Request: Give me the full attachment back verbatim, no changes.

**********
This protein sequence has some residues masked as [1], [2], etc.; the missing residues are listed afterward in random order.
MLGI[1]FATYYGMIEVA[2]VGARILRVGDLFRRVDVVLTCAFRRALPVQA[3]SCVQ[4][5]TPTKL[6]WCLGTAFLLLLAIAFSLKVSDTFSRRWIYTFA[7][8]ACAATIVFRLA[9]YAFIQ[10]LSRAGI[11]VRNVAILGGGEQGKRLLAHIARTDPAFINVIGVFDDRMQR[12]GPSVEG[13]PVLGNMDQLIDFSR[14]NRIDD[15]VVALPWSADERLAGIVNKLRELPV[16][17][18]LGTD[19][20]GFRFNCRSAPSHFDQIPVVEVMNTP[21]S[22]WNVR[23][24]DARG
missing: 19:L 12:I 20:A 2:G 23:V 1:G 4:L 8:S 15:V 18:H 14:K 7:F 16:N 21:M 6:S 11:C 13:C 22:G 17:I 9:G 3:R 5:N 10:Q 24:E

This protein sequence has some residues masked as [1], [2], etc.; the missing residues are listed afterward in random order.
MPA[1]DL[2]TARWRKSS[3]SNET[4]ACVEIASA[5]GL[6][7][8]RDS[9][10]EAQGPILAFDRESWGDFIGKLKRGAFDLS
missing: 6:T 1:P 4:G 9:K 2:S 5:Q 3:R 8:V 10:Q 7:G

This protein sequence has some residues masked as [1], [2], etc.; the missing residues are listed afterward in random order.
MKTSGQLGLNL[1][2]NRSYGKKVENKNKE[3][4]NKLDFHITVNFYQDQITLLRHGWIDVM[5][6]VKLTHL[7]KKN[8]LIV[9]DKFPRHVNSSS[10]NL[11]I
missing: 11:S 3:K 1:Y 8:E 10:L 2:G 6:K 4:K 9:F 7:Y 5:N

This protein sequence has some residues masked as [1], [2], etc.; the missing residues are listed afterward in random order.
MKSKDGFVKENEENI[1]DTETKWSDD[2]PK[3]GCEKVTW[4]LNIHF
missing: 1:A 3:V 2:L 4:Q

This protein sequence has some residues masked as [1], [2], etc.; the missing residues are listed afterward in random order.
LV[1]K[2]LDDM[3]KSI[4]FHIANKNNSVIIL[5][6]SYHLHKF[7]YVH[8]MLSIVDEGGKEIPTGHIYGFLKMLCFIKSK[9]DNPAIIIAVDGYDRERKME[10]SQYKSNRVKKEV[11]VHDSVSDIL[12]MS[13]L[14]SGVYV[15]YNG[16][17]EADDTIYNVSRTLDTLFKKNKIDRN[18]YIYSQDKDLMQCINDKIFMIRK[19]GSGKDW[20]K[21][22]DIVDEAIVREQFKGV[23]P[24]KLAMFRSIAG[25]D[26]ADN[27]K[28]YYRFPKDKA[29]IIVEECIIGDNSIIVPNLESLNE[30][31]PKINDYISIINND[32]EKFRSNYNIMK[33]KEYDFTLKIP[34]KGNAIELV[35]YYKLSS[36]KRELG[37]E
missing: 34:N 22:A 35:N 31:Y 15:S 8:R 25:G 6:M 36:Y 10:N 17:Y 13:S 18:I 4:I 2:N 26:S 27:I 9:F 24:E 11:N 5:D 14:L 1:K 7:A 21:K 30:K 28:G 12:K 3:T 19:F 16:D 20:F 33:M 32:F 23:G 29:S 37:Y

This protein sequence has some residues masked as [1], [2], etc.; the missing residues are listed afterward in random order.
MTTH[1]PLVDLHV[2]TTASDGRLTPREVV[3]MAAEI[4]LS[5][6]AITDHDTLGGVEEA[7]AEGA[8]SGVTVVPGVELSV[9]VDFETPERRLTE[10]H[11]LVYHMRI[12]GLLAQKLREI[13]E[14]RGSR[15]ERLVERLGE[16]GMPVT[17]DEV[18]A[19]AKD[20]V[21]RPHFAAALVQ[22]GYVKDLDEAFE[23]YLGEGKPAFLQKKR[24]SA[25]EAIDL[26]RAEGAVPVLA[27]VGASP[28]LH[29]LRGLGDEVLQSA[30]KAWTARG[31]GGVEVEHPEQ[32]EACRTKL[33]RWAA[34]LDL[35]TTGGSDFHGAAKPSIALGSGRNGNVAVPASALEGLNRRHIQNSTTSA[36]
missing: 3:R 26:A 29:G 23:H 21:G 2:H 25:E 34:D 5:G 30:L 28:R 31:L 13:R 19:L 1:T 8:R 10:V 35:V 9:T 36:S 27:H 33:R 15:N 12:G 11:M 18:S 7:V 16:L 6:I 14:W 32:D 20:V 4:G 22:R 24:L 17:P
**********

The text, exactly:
This protein sequence has some residues masked as [1], [2], etc.; the missing residues are listed afterward in random order.
MLGI[1]FATYYGMIEVA[2]VGARILRVGDLFRRVDVVLTCAFRRALPVQA[3]SCVQ[4][5]TPTKL[6]WCLGTAFLLLLAIAFSLKVSDTFSRRWIYTFA[7][8]ACAATIVFRLA[9]YAFIQ[10]LSRAGI[11]VRNVAILGGGEQGKRLLAHIARTDPAFINVIGVFDDRMQR[12]GPSVEG[13]PVLGNMDQLIDFSR[14]NRIDD[15]VVALPWSADERLAGIVNKLRELPV[16][17][18]LGTD[19][20]GFRFNCRSAPSHFDQIPVVEVMNTP[21]S[22]WNVR[23][24]DARG
missing: 19:L 12:I 20:A 2:G 23:V 1:G 4:L 8:S 15:V 18:H 14:K 7:F 16:N 21:M 6:S 11:C 13:C 22:G 17:I 9:G 3:R 5:N 10:Q 24:E

This protein sequence has some residues masked as [1], [2], etc.; the missing residues are listed afterward in random order.
MPA[1]DL[2]TARWRKSS[3]SNET[4]ACVEIASA[5]GL[6][7][8]RDS[9][10]EAQGPILAFDRESWGDFIGKLKRGAFDLS
missing: 6:T 1:P 4:G 9:K 2:S 5:Q 3:R 8:V 10:Q 7:G

This protein sequence has some residues masked as [1], [2], etc.; the missing residues are listed afterward in random order.
MKTSGQLGLNL[1][2]NRSYGKKVENKNKE[3][4]NKLDFHITVNFYQDQITLLRHGWIDVM[5][6]VKLTHL[7]KKN[8]LIV[9]DKFPRHVNSSS[10]NL[11]I
missing: 11:S 3:K 1:Y 8:E 10:L 2:G 6:K 4:K 9:F 7:Y 5:N

This protein sequence has some residues masked as [1], [2], etc.; the missing residues are listed afterward in random order.
MKSKDGFVKENEENI[1]DTETKWSDD[2]PK[3]GCEKVTW[4]LNIHF
missing: 1:A 3:V 2:L 4:Q

This protein sequence has some residues masked as [1], [2], etc.; the missing residues are listed afterward in random order.
LV[1]K[2]LDDM[3]KSI[4]FHIANKNNSVIIL[5][6]SYHLHKF[7]YVH[8]MLSIVDEGGKEIPTGHIYGFLKMLCFIKSK[9]DNPAIIIAVDGYDRERKME[10]SQYKSNRVKKEV[11]VHDSVSDIL[12]MS[13]L[14]SGVYV[15]YNG[16][17]EADDTIYNVSRTLDTLFKKNKIDRN[18]YIYSQDKDLMQCINDKIFMIRK[19]GSGKDW[20]K[21][22]DIVDEAIVREQFKGV[23]P[24]KLAMFRSIAG[25]D[26]ADN[27]K[28]YYRFPKDKA[29]IIVEECIIGDNSIIVPNLESLNE[30][31]PKINDYISIINND[32]EKFRSNYNIMK[33]KEYDFTLKIP[34]KGNAIELV[35]YYKLSS[36]KRELG[37]E
missing: 34:N 22:A 35:N 31:Y 15:S 8:R 25:G 6:M 36:Y 10:N 17:Y 13:S 18:I 4:I 2:N 26:S 27:I 9:F 24:E 11:N 5:D 14:L 1:K 7:A 21:K 30:K 28:G 12:K 3:T 19:F 16:D 20:F 33:M 32:F 23:G 29:S 37:Y

This protein sequence has some residues masked as [1], [2], etc.; the missing residues are listed afterward in random order.
MTTH[1]PLVDLHV[2]TTASDGRLTPREVV[3]MAAEI[4]LS[5][6]AITDHDTLGGVEEA[7]AEGA[8]SGVTVVPGVELSV[9]VDFETPERRLTE[10]H[11]LVYHMRI[12]GLLAQKLREI[13]E[14]RGSR[15]ERLVERLGE[16]GMPVT[17]DEV[18]A[19]AKD[20]V[21]RPHFAAALVQ[22]GYVKDLDEAFE[23]YLGEGKPAFLQKKR[24]SA[25]EAIDL[26]RAEGAVPVLA[27]VGASP[28]LH[29]LRGLGDEVLQSA[30]KAWTARG[31]GGVEVEHPEQ[32]EACRTKL[33]RWAA[34]LDL[35]TTGGSDFHGAAKPSIALGSGRNGNVAVPASALEGLNRRHIQNSTTSA[36]
missing: 3:R 26:A 29:G 23:H 21:G 2:H 25:E 34:D 5:G 30:L 28:R 31:L 13:R 19:L 1:T 8:R 10:V 35:V 9:T 36:S 27:H 33:R 15:N 12:G 11:M 18:S 7:V 16:L 6:I 14:W 32:D 20:V 4:G 22:R 24:L 17:P